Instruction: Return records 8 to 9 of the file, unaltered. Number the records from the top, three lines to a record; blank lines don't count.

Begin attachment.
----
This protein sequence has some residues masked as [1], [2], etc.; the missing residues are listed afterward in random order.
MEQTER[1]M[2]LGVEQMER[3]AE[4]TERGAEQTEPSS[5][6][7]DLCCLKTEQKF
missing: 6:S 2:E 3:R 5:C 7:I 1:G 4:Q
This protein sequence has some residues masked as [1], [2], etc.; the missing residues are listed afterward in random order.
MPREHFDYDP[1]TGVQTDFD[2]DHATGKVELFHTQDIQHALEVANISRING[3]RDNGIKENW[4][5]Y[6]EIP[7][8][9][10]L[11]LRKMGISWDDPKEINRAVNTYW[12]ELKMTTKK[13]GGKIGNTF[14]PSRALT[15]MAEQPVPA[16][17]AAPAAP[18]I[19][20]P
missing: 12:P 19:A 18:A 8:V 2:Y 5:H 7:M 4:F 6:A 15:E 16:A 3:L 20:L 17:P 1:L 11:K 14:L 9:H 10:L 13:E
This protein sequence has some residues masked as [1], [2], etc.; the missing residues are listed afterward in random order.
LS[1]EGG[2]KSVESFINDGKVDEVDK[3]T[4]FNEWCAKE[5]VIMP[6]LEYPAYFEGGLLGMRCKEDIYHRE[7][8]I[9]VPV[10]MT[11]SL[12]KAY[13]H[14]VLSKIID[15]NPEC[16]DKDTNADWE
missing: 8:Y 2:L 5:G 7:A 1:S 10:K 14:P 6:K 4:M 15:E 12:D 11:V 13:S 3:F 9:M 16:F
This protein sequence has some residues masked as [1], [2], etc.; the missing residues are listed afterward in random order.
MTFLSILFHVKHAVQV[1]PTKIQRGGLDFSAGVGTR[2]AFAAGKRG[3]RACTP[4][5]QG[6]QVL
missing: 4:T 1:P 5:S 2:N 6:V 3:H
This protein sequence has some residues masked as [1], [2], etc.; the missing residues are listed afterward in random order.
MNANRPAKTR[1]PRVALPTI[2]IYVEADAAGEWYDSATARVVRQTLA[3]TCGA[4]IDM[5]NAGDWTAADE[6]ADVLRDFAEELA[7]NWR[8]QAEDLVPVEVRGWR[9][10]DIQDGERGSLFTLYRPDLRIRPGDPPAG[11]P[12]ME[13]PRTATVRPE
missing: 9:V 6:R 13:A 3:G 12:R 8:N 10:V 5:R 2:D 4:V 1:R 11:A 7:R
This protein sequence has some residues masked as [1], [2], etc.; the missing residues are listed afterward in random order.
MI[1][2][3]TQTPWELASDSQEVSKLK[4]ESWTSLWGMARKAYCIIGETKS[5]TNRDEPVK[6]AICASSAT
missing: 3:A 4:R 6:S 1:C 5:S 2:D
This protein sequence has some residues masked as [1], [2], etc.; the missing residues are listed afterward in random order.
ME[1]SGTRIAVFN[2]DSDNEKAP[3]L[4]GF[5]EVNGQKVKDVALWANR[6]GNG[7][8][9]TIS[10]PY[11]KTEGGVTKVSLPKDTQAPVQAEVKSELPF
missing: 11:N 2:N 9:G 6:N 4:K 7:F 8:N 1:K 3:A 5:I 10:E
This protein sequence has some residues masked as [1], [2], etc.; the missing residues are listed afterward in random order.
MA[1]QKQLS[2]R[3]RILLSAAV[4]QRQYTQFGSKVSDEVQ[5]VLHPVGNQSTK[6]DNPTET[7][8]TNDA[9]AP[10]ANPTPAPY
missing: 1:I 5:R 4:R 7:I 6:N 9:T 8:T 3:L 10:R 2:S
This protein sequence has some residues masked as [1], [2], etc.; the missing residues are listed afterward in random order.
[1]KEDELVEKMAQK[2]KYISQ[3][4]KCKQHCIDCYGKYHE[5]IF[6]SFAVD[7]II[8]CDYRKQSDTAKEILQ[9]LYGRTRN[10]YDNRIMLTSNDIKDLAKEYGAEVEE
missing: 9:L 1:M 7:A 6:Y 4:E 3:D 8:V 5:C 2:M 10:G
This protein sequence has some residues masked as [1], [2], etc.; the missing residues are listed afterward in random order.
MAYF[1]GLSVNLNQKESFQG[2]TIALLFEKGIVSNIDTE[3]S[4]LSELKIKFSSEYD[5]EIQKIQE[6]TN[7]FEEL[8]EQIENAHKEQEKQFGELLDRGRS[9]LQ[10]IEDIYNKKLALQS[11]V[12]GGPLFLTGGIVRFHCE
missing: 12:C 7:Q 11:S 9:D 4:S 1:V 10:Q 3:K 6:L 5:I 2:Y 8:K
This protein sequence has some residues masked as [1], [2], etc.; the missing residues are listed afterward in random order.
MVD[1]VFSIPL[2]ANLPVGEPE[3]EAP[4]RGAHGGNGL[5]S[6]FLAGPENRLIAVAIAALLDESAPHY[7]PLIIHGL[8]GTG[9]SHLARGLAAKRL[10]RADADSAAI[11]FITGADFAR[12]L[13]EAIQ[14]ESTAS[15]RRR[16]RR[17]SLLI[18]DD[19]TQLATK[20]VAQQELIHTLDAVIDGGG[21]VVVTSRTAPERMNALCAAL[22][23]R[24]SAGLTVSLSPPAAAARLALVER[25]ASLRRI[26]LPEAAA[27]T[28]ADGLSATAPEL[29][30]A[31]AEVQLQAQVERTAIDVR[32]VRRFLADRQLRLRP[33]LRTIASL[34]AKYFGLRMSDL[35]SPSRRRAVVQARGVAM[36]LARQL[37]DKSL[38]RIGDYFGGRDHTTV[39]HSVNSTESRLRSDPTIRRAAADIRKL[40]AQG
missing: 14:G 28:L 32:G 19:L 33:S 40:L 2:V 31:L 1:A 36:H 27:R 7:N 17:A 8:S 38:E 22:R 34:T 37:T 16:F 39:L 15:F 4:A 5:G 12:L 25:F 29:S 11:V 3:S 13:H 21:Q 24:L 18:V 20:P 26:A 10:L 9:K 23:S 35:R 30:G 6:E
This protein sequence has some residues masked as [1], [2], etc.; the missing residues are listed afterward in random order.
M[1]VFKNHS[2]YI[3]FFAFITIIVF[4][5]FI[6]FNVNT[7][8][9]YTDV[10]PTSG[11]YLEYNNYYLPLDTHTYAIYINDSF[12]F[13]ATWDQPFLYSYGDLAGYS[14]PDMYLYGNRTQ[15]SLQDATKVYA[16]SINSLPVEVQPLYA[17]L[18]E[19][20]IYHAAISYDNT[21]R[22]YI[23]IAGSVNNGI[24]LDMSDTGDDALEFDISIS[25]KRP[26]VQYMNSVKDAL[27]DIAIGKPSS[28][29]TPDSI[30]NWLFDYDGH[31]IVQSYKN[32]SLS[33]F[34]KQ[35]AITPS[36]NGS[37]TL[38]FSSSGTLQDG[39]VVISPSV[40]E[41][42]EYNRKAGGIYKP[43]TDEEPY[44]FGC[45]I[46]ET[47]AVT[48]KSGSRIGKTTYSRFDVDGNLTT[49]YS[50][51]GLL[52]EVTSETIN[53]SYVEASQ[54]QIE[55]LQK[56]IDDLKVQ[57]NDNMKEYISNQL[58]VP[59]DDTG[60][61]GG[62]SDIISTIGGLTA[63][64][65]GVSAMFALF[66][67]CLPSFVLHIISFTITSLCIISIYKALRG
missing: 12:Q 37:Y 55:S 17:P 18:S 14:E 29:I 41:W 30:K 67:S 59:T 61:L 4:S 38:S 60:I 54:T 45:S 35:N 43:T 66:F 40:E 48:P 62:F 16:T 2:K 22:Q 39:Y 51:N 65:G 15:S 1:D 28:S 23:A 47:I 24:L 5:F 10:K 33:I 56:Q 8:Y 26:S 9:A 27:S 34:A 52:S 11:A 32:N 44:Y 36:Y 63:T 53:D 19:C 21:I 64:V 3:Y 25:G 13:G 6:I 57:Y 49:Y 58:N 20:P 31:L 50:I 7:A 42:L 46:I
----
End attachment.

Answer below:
This protein sequence has some residues masked as [1], [2], etc.; the missing residues are listed afterward in random order.
MA[1]QKQLS[2]R[3]RILLSAAV[4]QRQYTQFGSKVSDEVQ[5]VLHPVGNQSTK[6]DNPTET[7][8]TNDA[9]AP[10]ANPTPAPY
missing: 1:I 5:R 4:R 7:I 6:N 9:T 8:T 3:L 10:R 2:S
This protein sequence has some residues masked as [1], [2], etc.; the missing residues are listed afterward in random order.
[1]KEDELVEKMAQK[2]KYISQ[3][4]KCKQHCIDCYGKYHE[5]IF[6]SFAVD[7]II[8]CDYRKQSDTAKEILQ[9]LYGRTRN[10]YDNRIMLTSNDIKDLAKEYGAEVEE
missing: 9:L 1:M 7:A 6:Y 4:E 3:D 8:V 5:C 2:M 10:G